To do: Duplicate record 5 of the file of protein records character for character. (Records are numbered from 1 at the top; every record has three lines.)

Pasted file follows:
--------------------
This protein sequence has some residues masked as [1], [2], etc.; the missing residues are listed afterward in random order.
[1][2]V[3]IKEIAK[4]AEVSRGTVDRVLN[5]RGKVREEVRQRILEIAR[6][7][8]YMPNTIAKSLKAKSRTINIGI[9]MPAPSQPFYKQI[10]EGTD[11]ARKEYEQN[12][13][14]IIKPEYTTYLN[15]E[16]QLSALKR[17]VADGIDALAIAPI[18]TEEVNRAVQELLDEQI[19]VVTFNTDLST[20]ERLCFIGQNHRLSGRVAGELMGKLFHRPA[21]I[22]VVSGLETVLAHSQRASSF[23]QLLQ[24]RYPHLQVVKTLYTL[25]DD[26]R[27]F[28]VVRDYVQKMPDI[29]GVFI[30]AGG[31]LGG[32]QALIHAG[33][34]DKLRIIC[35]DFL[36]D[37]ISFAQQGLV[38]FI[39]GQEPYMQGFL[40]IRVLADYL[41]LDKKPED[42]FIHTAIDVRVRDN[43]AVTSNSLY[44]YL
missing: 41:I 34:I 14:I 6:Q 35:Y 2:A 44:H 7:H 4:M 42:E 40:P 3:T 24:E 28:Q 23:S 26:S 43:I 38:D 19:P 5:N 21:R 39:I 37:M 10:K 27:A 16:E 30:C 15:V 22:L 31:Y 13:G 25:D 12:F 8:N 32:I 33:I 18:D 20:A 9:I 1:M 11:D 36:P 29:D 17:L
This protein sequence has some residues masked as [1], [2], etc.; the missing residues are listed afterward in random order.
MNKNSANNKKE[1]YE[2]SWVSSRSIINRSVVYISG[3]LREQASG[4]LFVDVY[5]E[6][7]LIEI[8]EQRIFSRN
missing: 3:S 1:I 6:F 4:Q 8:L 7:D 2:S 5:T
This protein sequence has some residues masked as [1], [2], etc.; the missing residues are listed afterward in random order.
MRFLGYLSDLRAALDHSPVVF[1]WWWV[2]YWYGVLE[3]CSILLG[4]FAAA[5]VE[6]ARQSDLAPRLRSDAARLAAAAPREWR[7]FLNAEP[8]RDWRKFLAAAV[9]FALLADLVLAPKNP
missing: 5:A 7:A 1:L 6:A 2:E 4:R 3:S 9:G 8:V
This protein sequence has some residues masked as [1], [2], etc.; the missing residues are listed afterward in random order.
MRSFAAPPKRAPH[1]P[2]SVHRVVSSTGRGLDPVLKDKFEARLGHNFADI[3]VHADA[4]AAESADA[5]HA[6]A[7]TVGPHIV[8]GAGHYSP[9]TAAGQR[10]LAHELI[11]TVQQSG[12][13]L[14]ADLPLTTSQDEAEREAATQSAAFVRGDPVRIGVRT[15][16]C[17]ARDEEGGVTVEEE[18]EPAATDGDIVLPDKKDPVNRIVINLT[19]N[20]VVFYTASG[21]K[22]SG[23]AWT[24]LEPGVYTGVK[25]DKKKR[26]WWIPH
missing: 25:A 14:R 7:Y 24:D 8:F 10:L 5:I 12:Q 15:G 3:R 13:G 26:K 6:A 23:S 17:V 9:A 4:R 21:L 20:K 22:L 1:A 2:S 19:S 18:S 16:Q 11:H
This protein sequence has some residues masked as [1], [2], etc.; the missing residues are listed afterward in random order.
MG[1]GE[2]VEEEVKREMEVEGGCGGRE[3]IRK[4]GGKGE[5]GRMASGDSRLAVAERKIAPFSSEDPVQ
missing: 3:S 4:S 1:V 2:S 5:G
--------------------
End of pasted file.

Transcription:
This protein sequence has some residues masked as [1], [2], etc.; the missing residues are listed afterward in random order.
MG[1]GE[2]VEEEVKREMEVEGGCGGRE[3]IRK[4]GGKGE[5]GRMASGDSRLAVAERKIAPFSSEDPVQ
missing: 3:S 4:S 1:V 2:S 5:G